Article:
|Social Credit||Archie S Frost||137||0.3||+0.1|
|Social Credit||Archie S Frost||106||0.2||-0.3|
|Social Credit||Archie S Frost||254||0.5||-0.4|
Elections in the 1960sEdit
|Social Credit||Archie S Frost||397||0.9||+0.2|
|Labour gain from Conservative||Swing|
|Social Credit||Archie S Frost||304||0.7||N/A|
Elections in the 1950sEdit
|Independent||Archie S Frost||142||0.4||N/A|
|Conservative gain from Labour||Swing|
|Independent||Eric H Shafer||1,274||3.2||N/A|
|Conservative||Cyril AG Dance||19,796||49.7||+11.4|
|Labour gain from Independent||Swing|
Elections in the 1940sEdit
|Conservative||Claude Vivian Holbrook||9,145||48.2||-13.3|
|Independent gain from Conservative||Swing|
General Election 1939/40:
Another general election was required to take place before the end of 1940. The political parties had been making preparations for an election to take place from 1939 and by the end of this year, the following candidates had been selected;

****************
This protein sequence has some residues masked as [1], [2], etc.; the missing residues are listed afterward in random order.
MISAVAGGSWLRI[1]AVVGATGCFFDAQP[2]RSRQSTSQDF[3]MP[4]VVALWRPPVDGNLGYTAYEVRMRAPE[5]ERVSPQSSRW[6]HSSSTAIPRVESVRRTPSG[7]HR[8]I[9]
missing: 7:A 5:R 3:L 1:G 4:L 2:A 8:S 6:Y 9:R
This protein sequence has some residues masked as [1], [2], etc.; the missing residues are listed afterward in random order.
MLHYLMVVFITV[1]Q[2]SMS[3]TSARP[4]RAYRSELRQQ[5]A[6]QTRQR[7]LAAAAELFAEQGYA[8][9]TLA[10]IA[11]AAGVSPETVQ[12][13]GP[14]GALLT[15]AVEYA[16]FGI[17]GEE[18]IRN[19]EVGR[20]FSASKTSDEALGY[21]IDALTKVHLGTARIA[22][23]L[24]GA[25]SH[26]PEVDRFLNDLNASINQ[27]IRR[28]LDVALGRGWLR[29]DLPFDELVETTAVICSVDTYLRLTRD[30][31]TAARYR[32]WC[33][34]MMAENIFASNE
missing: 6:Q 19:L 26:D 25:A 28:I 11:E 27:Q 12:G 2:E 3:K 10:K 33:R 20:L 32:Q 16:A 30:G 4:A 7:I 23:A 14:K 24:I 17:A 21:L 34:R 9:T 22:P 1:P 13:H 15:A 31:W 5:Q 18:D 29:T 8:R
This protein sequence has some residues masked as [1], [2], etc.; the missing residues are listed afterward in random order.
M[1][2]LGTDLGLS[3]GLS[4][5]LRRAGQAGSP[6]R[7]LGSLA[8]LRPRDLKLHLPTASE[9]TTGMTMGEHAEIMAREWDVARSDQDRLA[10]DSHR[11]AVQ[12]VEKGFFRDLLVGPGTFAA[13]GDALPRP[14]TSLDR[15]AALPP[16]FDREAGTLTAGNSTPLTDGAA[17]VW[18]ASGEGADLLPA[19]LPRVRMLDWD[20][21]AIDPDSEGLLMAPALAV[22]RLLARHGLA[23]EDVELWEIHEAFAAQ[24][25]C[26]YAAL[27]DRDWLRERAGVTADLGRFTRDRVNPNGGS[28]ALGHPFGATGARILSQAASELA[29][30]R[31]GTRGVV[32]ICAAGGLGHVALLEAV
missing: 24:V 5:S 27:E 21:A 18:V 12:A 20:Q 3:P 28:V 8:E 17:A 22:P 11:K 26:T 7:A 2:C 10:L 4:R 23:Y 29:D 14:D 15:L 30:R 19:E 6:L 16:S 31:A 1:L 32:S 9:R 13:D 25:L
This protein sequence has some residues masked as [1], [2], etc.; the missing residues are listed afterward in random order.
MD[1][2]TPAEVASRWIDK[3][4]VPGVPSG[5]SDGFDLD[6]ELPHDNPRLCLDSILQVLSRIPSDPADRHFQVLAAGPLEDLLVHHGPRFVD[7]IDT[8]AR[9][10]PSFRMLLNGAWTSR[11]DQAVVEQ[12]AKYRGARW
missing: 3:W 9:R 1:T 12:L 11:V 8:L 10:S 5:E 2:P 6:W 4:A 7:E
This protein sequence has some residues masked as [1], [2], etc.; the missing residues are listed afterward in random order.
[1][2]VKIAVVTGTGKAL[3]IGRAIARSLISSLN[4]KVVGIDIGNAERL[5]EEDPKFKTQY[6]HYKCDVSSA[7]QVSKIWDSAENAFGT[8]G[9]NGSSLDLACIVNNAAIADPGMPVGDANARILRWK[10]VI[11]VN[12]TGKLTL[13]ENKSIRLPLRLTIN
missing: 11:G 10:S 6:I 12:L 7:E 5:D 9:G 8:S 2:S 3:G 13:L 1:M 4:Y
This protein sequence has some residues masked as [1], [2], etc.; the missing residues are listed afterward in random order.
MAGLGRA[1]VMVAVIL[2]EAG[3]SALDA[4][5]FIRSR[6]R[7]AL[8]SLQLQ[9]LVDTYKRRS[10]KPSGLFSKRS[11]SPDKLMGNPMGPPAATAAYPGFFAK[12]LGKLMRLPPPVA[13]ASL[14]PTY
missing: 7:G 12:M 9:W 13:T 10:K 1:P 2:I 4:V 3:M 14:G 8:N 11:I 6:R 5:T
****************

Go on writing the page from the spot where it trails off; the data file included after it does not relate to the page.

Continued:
- Conservative: David Margesson
- Liberal: M E Avery
- Labour: A E Millett
Elections in the 1930sEdit
|Labour||H William Fenner||13,061||38.5|
|Labour||E. J. Pay||10,523||30.05|
Elections in the 1920sEdit
|Unionist gain from Liberal||Swing||+11.9|
|Liberal gain from Unionist||Swing||+12.5|
|Labour||T H Holt-Hughes||4,940||19.7||N/A|
Elections in the 1910sEdit
|Liberal||Oscar Frederick Maclagan||7,399||39.5||−6.9|
|C indicates candidate endorsed by the coalition government.|
|Conservative gain from Liberal||Swing||+6.7|
Elections in the 1900sEdit
|Conservative||F. E. Muntz||4,130||48.7||−3.0|
|Liberal gain from Conservative||Swing||+3.0|
Elections in the 1890sEdit
|Conservative gain from Liberal||Swing||+5.8|
|Liberal||Henry Peyton Cobb||4,519||54.1||+0.9|
|Conservative||William Johnson Galloway||3,831||45.9||−0.9|
Elections in the 1880sEdit